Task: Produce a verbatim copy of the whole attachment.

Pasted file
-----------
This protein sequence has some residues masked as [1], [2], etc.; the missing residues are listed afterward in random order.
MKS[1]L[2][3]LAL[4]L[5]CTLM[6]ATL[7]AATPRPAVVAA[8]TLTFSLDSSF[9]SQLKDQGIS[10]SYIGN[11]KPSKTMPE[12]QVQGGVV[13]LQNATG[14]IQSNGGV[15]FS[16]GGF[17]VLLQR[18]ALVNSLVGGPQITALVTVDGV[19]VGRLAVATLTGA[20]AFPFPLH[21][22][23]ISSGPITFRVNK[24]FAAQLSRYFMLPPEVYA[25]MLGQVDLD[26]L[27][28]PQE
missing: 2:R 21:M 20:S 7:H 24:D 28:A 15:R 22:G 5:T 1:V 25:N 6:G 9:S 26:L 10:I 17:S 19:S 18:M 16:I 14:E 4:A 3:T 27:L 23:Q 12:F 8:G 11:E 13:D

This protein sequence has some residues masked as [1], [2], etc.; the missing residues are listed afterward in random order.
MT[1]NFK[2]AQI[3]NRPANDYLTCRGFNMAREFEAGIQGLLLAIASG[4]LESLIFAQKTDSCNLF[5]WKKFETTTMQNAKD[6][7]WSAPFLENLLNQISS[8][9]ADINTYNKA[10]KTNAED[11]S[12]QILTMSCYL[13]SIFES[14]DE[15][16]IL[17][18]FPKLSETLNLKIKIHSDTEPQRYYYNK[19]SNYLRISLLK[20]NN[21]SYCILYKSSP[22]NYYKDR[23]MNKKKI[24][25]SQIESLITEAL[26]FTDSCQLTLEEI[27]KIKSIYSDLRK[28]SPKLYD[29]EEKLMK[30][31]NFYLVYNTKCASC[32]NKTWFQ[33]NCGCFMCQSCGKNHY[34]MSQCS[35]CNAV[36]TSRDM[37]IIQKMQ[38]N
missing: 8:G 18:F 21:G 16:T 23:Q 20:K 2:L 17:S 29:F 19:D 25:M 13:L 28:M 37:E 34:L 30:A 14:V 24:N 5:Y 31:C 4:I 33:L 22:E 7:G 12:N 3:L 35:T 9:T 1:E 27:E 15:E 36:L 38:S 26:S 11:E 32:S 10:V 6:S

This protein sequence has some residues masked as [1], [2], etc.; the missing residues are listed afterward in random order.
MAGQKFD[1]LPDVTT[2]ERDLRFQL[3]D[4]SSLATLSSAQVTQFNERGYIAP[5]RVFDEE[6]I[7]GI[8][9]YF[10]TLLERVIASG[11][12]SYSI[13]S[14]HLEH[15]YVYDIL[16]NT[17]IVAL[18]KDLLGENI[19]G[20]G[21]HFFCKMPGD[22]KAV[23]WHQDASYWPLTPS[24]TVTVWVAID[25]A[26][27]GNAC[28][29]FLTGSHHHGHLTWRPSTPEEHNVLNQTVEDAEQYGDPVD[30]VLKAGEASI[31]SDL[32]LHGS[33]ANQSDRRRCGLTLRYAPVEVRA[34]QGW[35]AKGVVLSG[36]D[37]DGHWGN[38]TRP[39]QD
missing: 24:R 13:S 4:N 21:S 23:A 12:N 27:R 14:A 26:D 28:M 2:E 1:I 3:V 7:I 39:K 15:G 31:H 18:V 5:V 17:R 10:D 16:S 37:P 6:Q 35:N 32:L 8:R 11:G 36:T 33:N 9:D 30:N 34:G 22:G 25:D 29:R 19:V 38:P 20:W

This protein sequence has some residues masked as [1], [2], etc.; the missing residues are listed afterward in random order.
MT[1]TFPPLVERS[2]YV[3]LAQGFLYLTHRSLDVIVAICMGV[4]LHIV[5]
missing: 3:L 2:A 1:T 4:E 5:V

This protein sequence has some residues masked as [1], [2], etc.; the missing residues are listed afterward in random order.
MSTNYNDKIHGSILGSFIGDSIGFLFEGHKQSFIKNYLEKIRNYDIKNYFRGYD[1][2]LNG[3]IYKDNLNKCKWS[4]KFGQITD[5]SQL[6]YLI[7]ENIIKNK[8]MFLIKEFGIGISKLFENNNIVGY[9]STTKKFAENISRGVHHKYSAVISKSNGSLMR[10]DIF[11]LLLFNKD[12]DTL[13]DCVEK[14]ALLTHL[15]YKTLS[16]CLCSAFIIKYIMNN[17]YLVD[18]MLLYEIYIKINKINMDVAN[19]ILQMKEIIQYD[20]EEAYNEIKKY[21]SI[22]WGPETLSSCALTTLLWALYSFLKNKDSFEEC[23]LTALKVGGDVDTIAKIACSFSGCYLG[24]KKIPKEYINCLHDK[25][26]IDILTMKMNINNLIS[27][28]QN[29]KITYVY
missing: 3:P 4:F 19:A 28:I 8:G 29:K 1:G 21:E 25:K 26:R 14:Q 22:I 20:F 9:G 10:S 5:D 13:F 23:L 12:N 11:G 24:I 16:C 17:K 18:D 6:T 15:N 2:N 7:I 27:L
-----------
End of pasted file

This protein sequence has some residues masked as [1], [2], etc.; the missing residues are listed afterward in random order.
MKS[1]L[2][3]LAL[4]L[5]CTLM[6]ATL[7]AATPRPAVVAA[8]TLTFSLDSSF[9]SQLKDQGIS[10]SYIGN[11]KPSKTMPE[12]QVQGGVV[13]LQNATG[14]IQSNGGV[15]FS[16]GGF[17]VLLQR[18]ALVNSLVGGPQITALVTVDGV[19]VGRLAVATLTGA[20]AFPFPLH[21][22][23]ISSGPITFRVNK[24]FAAQLSRYFMLPPEVYA[25]MLGQVDLD[26]L[27][28]PQE
missing: 2:R 21:M 20:S 7:H 24:D 28:A 15:R 22:G 5:T 1:V 25:N 6:G 9:S 26:L 10:I 17:S 19:S 18:M 16:I 14:E 4:A 3:T 27:L 23:Q 12:F 8:G 11:E 13:D

This protein sequence has some residues masked as [1], [2], etc.; the missing residues are listed afterward in random order.
MT[1]NFK[2]AQI[3]NRPANDYLTCRGFNMAREFEAGIQGLLLAIASG[4]LESLIFAQKTDSCNLF[5]WKKFETTTMQNAKD[6][7]WSAPFLENLLNQISS[8][9]ADINTYNKA[10]KTNAED[11]S[12]QILTMSCYL[13]SIFES[14]DE[15][16]IL[17][18]FPKLSETLNLKIKIHSDTEPQRYYYNK[19]SNYLRISLLK[20]NN[21]SYCILYKSSP[22]NYYKDR[23]MNKKKI[24][25]SQIESLITEAL[26]FTDSCQLTLEEI[27]KIKSIYSDLRK[28]SPKLYD[29]EEKLMK[30][31]NFYLVYNTKCASC[32]NKTWFQ[33]NCGCFMCQSCGKNHY[34]MSQCS[35]CNAV[36]TSRDM[37]IIQKMQ[38]N
missing: 8:G 18:F 21:G 16:T 23:Q 20:K 2:L 17:S 29:F 19:D 25:M 13:L 28:M 37:E 34:L 30:A 14:V 24:N 5:Y 31:C 4:I 33:L 22:E 7:G 12:N 3:L 35:T 9:T 1:E 27:E 15:E 36:L 38:S 26:S 11:E 32:S 10:V 6:S

This protein sequence has some residues masked as [1], [2], etc.; the missing residues are listed afterward in random order.
MAGQKFD[1]LPDVTT[2]ERDLRFQL[3]D[4]SSLATLSSAQVTQFNERGYIAP[5]RVFDEE[6]I[7]GI[8][9]YF[10]TLLERVIASG[11][12]SYSI[13]S[14]HLEH[15]YVYDIL[16]NT[17]IVAL[18]KDLLGENI[19]G[20]G[21]HFFCKMPGD[22]KAV[23]WHQDASYWPLTPS[24]TVTVWVAID[25]A[26][27]GNAC[28][29]FLTGSHHHGHLTWRPSTPEEHNVLNQTVEDAEQYGDPVD[30]VLKAGEASI[31]SDL[32]LHGS[33]ANQSDRRRCGLTLRYAPVEVRA[34]QGW[35]AKGVVLSG[36]D[37]DGHWGN[38]TRP[39]QD
missing: 24:R 13:S 4:N 21:S 23:A 12:N 27:R 14:A 26:D 28:M 2:E 1:I 3:V 7:I 39:K 15:G 31:H 18:V 5:V 17:R 10:D 16:S 37:P 6:Q 35:N 32:L 8:R 11:G 36:T 33:N 9:D 30:N 34:G 22:G 25:D 29:R 19:V 38:P 20:W

This protein sequence has some residues masked as [1], [2], etc.; the missing residues are listed afterward in random order.
MT[1]TFPPLVERS[2]YV[3]LAQGFLYLTHRSLDVIVAICMGV[4]LHIV[5]
missing: 3:L 2:A 1:T 4:E 5:V

This protein sequence has some residues masked as [1], [2], etc.; the missing residues are listed afterward in random order.
MSTNYNDKIHGSILGSFIGDSIGFLFEGHKQSFIKNYLEKIRNYDIKNYFRGYD[1][2]LNG[3]IYKDNLNKCKWS[4]KFGQITD[5]SQL[6]YLI[7]ENIIKNK[8]MFLIKEFGIGISKLFENNNIVGY[9]STTKKFAENISRGVHHKYSAVISKSNGSLMR[10]DIF[11]LLLFNKD[12]DTL[13]DCVEK[14]ALLTHL[15]YKTLS[16]CLCSAFIIKYIMNN[17]YLVD[18]MLLYEIYIKINKINMDVAN[19]ILQMKEIIQYD[20]EEAYNEIKKY[21]SI[22]WGPETLSSCALTTLLWALYSFLKNKDSFEEC[23]LTALKVGGDVDTIAKIACSFSGCYLG[24]KKIPKEYINCLHDK[25][26]IDILTMKMNINNLIS[27][28]QN[29]KITYVY
missing: 3:P 4:F 19:A 28:I 8:G 29:K 1:G 21:E 25:K 26:R 14:Q 22:I 20:F 9:G 10:S 5:D 13:F 23:L 12:N 11:G 24:I 16:C 17:K 18:D 6:T 15:N 2:N 7:I 27:L